I cannot order the Cape Saint Blaize. I was momentarily excited, but now realize that US import restrictions kill all my joy. I have written the distillery just in case there’s an option I haven’t found.
The gin fizz has been mentioned, but I do it a little more simple.
1oz simple syrup
1oz lemon juice
- dry shake to get the egg all frothy
- add ice, shake again
- strain into glass
1 oz soda water
I feel your disappointment. It’s possible there’s some US reseller?
Choose a glass of the desired size. Add ice. Fill with gin.
Of course, that sort of attitude may have something to do w/ my having been sober these past 17 yrs!
One full shot glass of Bombay Sapphire. One cap full of vermouth. One toothpick with a speared large green olive. Gently swirl the drink 2 or 3 times with the toothpick/olive. Voila!
Pink gin: Dutch gin on the rocks with a dash of bitters
For a simple twist on the G&T, use Tanqueray Rangpur gin.
I’m a bit surprised nobody’s mentioned the venerable old Tom Collins. Surprisingly refreshing and a classic gin drink.
2 oz gin
1 oz simple syrup
3/4 to 1 oz lemon juice
Shake together the gin, syrup and lemon, then strain into a highball glass filled with ice, and top off with carbonated water.
Ends up basically being a fizzy lemonade with gin.
Two that I’ve been making frequently here in humid, hot South Florida:
- 2 oz. gin
- 3/4 oz. lemon juice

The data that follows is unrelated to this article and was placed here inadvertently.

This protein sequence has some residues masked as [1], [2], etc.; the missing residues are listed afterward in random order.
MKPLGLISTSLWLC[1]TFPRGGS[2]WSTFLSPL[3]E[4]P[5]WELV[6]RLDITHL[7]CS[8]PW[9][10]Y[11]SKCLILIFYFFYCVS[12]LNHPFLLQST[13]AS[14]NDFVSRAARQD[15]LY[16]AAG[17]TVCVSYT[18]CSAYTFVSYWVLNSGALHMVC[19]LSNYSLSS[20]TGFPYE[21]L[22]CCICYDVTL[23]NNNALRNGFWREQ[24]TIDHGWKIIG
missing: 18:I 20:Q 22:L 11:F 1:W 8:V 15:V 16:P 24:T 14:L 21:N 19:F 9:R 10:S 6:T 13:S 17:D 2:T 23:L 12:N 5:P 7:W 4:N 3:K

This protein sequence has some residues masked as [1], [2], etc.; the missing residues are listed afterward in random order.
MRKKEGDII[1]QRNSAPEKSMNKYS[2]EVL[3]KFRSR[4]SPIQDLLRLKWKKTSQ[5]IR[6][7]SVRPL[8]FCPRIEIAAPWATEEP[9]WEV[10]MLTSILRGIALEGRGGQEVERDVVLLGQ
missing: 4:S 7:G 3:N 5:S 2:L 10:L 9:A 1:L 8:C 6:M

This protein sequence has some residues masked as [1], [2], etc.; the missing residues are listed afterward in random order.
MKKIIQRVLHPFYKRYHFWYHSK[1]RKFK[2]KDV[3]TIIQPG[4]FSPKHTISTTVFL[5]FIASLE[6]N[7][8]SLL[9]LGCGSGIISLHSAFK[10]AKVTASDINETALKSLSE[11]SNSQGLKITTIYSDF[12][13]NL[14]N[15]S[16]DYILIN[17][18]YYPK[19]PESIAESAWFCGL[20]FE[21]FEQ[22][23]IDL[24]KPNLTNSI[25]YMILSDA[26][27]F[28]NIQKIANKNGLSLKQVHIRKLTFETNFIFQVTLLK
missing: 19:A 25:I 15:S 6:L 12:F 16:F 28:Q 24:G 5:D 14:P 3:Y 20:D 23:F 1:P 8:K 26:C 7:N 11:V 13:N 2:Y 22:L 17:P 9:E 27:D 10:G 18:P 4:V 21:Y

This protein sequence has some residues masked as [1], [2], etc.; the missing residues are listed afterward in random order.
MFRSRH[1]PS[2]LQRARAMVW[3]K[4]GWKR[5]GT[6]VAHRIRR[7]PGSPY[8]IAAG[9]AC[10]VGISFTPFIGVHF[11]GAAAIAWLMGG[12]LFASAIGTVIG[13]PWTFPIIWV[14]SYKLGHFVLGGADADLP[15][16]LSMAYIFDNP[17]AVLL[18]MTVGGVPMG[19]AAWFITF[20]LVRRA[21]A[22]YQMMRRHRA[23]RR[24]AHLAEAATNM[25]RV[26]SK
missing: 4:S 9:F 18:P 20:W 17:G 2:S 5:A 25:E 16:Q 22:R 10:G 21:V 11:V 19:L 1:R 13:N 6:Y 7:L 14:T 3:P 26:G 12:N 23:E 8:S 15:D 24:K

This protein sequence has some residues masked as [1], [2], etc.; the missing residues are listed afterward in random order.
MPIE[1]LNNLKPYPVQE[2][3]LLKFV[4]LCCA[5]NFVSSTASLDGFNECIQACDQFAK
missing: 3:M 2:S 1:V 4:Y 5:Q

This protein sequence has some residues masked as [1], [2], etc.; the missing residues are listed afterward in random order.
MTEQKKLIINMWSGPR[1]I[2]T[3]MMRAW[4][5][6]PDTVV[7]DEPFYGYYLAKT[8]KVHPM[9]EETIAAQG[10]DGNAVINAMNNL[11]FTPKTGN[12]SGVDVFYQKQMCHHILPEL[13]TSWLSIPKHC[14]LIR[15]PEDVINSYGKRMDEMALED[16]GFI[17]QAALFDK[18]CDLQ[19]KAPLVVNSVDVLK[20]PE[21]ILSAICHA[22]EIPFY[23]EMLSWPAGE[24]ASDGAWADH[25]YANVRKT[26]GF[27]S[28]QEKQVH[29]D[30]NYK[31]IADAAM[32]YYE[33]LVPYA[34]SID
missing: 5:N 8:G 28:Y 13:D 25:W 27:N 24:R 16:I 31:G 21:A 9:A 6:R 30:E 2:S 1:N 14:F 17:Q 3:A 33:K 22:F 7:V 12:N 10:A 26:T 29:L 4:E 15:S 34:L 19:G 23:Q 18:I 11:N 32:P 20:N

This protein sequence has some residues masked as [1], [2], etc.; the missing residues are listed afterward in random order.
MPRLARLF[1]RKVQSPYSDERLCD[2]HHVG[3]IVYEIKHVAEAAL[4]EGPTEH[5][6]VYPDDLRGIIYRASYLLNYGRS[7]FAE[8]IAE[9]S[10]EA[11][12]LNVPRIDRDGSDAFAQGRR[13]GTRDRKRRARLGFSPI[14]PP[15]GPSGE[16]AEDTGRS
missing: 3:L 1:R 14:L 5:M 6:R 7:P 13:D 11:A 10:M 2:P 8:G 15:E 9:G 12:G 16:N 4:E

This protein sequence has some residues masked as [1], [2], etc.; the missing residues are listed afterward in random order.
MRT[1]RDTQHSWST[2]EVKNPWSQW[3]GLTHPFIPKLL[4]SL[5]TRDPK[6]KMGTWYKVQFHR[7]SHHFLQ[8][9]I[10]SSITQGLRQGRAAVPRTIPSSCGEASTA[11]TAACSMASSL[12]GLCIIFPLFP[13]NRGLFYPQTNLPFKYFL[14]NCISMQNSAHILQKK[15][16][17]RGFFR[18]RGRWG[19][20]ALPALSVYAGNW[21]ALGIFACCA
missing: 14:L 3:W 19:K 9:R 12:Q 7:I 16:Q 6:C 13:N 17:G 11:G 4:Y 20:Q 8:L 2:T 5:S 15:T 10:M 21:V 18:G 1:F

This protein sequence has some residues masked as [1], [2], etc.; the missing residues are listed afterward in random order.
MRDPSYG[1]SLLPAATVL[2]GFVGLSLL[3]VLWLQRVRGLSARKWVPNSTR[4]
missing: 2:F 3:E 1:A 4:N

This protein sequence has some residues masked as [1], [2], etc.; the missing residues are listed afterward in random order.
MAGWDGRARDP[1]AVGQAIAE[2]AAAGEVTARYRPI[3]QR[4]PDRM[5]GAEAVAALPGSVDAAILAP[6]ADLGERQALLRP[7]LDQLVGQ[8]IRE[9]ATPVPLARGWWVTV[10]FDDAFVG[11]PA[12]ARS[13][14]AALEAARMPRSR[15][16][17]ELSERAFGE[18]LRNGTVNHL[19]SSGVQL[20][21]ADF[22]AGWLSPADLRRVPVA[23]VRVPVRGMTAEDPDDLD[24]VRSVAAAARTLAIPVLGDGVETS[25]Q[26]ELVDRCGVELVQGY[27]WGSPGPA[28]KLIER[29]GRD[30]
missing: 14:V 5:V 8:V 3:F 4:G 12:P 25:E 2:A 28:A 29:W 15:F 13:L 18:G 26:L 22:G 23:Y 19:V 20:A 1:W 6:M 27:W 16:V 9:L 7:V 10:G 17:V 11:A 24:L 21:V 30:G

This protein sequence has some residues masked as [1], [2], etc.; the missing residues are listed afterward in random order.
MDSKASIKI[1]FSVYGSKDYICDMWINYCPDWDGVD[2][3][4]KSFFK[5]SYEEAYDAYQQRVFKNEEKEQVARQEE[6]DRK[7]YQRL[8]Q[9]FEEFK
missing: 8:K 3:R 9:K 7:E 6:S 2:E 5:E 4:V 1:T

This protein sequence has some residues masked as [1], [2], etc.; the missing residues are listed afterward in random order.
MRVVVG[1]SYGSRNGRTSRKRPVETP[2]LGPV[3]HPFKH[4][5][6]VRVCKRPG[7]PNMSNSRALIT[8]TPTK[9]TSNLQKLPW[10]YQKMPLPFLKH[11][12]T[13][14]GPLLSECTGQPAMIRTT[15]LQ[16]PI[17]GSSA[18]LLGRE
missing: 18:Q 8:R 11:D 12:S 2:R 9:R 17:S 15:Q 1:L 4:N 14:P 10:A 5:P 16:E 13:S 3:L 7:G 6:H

- 1/2 oz. honey syrup
Shake with ice and strain into a chilled cocktail glass. Garnish with lemon twist
- 1-1/2 oz. gin
- 3/4 oz. lemon juice
- 1 oz. Cointreau
Shake with ice and strain into a chilled cocktail glass. Garnish with orange twist
(Note: the recipe on liquor.com includes egg whites, and has a higher proportion of gin than this recipe. I can’t remember where I got this version, but it works for us so it’s the one I’m sticking with )
They’ve got similar citrusy flavor profiles, and are nice and refreshing in summer. I’ve been using Hendricks Gin because it’s a little “gentler” than some others, and my wife isn’t big on the more robust gins out there. Obviously, your mileage may vary.
My favorite gin drink is one from the 1800s, the Bijou. Historically, it’s one part gin, one part Chartreuse, one part sweet vermouth, with a dash of orange bitters. There are modern versions where you dial back the Chartreuse and vermouth, but I think that is the work of heathens.
… the Bijou is one of those full-flavored cocktails that defined drinking in the late 19th century, with the kind of big, elaborate character that fell out of favor once vodka martinis and Bud Light came to dominate the bar.